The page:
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Scientific advice in clinical trials

Parliamentary work on Poland’s draft Act on Clinical Trials of Medicinal Products for Human Use is coming to an end. According to the bill, entities involved in clinical trials and introduction of new drugs will be able to receive scientific advice from the president of the Office for Registration of Medicinal Products, Medical Devices and Biocidal Products. This will enable better preparation of tests and trials and consequently faster registration of safe and effective drugs.

The bill is intended to ensure proper application in Poland of the EU’s Clinical Trials Regulation (536/2014). A number of changes and additions were made to the original draft published in April 2021. One of the new solutions is the possibility for interested entities involved in clinical trials and introduction of new drugs to obtain scientific advice from the regulator, i.e. the president of the Office for Registration of Medicinal Products, Medical Devices and Biocidal Products (URPL).

This possibility has been called for by industry organisations for several years, as it works well in other EU countries. And outside of Europe, such scientific advice is also provided by the US Food and Drug Administration, as well as the Japanese regulator.

Scientific advice provided by the EMA

The possibility for the European Medicines Agency to provide scientific advice in the process of trials on new molecules and drugs was introduced by Regulation (EU) 726/2004. The scope of advice is strictly defined and covers a variety of tests and attempts to demonstrate the quality, safety and efficacy of tested medicinal products. The EMA now also provides “protocol assistance” for orphan drug trials.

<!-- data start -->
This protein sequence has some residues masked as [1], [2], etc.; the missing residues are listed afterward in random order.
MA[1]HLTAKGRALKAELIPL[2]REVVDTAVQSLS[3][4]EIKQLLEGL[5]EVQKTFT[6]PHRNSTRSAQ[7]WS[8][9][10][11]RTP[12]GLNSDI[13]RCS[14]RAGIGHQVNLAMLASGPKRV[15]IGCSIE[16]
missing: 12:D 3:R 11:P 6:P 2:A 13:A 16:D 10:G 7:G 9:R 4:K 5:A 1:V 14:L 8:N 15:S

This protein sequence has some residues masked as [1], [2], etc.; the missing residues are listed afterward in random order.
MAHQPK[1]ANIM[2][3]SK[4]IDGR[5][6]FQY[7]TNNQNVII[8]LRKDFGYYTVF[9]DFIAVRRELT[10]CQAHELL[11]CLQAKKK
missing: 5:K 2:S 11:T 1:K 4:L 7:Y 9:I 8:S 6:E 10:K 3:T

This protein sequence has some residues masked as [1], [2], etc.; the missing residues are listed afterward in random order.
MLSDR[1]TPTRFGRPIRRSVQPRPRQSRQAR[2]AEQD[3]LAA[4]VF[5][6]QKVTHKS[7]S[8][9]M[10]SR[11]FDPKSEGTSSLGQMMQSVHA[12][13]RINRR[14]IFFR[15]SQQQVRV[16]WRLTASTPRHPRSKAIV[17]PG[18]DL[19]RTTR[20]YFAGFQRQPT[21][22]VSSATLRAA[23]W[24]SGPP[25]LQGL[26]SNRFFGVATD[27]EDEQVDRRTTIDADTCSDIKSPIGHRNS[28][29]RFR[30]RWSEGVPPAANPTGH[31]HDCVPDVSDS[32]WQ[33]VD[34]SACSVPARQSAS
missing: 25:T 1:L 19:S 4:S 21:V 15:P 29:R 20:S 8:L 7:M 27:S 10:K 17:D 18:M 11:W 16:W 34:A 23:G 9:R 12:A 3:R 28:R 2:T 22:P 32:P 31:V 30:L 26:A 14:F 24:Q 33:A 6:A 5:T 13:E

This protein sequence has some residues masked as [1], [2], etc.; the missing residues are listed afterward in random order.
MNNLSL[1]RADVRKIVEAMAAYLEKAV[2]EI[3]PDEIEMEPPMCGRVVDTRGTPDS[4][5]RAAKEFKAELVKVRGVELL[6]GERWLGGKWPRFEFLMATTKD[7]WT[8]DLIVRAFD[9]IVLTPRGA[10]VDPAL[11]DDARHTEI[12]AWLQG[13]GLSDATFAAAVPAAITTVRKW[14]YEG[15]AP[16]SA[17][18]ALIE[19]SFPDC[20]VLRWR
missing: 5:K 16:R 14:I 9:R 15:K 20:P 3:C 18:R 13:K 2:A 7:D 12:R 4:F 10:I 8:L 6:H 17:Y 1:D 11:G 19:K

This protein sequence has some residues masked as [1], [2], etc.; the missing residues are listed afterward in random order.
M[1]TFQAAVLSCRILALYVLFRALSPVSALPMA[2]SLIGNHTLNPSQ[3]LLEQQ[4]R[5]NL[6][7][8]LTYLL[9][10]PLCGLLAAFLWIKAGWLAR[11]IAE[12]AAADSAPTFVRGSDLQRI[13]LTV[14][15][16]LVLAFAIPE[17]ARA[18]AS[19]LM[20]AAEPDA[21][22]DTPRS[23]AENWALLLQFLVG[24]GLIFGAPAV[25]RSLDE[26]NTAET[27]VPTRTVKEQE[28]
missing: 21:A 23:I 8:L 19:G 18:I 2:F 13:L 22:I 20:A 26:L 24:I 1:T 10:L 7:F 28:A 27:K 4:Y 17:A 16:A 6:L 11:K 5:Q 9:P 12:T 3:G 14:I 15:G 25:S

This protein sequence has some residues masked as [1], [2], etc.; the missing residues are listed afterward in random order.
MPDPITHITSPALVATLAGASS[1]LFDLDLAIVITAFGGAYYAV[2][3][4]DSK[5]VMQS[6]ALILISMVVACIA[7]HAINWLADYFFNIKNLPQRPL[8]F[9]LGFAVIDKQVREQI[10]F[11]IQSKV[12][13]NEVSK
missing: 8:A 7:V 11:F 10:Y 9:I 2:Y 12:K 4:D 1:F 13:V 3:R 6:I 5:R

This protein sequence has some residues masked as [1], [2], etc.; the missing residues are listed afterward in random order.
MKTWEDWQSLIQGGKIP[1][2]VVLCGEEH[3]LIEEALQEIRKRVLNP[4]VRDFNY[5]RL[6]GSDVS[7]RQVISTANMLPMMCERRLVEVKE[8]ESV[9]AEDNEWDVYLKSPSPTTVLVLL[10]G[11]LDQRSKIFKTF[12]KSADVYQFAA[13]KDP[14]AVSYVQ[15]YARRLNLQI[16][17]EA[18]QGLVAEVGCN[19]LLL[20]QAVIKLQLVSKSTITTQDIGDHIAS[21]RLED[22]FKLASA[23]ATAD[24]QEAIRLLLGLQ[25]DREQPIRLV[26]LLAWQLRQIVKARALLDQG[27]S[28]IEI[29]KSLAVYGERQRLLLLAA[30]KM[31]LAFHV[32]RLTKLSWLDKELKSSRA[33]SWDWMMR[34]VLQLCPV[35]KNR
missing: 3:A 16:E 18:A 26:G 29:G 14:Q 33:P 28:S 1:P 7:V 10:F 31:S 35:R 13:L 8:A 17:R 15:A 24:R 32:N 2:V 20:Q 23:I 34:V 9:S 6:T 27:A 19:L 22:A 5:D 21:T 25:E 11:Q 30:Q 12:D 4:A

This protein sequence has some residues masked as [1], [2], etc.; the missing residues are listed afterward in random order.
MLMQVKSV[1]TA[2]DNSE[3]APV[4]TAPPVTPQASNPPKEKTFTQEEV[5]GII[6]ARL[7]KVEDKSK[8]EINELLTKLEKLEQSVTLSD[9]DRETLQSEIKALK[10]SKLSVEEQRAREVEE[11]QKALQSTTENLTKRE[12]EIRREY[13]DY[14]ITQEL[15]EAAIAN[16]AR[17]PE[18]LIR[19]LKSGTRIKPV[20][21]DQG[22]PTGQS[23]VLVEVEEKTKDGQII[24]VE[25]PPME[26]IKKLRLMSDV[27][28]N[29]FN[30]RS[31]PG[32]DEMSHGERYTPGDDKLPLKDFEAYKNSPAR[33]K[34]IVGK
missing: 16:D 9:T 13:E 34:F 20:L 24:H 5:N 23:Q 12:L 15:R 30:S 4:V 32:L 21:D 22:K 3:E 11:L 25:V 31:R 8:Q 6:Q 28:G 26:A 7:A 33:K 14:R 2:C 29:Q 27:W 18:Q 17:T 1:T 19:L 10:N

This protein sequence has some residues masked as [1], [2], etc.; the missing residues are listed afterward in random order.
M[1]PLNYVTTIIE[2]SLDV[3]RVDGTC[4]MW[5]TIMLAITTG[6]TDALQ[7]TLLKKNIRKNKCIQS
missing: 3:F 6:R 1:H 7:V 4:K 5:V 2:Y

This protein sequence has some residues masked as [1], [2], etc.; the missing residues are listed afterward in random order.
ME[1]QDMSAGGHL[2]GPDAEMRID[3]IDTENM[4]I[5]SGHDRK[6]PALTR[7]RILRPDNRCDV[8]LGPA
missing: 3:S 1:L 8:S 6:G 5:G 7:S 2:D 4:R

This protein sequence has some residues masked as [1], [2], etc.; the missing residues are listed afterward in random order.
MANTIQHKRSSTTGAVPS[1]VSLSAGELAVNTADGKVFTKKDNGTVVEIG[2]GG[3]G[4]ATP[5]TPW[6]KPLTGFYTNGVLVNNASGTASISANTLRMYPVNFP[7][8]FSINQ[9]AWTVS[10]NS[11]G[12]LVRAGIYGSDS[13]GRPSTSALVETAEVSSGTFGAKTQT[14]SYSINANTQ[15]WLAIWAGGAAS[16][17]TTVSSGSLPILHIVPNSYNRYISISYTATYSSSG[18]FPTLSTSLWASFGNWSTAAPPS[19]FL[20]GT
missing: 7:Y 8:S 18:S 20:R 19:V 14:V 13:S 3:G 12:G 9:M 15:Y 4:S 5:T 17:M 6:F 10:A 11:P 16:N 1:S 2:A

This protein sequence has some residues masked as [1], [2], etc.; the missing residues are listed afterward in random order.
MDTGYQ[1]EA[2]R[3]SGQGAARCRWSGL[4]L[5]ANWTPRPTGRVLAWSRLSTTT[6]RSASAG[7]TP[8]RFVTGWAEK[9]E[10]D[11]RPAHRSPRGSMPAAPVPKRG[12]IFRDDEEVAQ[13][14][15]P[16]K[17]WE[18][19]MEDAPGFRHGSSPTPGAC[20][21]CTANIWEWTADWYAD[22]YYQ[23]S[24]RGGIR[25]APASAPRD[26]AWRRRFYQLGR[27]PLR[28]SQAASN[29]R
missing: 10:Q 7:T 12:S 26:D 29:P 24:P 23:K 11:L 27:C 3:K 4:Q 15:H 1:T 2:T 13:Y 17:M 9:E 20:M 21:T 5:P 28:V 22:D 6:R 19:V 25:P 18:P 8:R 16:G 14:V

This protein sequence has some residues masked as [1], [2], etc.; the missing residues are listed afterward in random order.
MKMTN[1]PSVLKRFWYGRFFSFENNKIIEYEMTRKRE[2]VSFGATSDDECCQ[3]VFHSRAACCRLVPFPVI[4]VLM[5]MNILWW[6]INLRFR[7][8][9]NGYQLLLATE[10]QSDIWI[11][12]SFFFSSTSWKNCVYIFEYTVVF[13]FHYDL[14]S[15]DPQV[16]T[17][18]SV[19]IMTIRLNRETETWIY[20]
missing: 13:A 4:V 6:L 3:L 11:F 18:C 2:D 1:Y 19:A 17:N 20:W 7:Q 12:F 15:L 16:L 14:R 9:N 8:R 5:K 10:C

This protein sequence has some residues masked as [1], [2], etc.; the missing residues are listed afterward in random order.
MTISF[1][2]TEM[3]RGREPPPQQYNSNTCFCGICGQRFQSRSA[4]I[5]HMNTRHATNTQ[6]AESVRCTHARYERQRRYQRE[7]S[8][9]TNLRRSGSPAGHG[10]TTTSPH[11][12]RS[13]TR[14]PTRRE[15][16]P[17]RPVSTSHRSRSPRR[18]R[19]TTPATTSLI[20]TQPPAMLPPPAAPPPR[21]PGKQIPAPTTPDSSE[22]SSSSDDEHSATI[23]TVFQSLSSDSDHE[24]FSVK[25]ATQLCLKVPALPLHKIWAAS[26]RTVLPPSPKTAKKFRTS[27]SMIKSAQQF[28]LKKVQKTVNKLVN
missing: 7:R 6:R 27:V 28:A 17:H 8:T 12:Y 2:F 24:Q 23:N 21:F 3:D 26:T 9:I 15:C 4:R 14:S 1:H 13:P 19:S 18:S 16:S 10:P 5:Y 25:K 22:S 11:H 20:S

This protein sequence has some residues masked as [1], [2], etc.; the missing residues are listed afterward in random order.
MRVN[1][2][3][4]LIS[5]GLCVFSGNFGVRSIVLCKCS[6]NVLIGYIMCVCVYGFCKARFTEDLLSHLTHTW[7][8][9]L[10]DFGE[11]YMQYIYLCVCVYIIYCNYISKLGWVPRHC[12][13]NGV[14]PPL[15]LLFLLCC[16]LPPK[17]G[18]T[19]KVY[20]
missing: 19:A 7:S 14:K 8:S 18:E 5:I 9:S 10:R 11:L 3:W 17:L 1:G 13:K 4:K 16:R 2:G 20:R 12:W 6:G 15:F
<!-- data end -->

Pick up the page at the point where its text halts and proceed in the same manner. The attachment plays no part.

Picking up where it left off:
According to the procedure for scientific advice developed at the EMA, an entity interested in scientific advice must submit an application containing:

  • Basic information about the development work on a particular drug
  • Questions for which it seeks answers
  • The applicant’s own reasoned position on the issues raised.

The answers to the questions are prepared by a team of EMA experts, possibly with the help of external experts and sometimes with patients’ participation.

The advice obtained allows researchers to take the correct direction for drug research. However, the advice does not in any way evaluate the risk/benefit ratio associated with use of the drug under development or the results of studies to date. Seeking advice from the EMA on issues related to quality or clinical and non-clinical aspects in new drug research does not affect the subsequent evaluation of the drug in the marketing authorisation process, but it can speed up the research process and lead to faster registration of a safe, effective, quality new drug.

A study by the EMA found that the number of negative decisions in the marketing authorisation procedure is noticeably lower in proceedings where the developers sought the EMA’s scientific advice than in those where they did not use this option.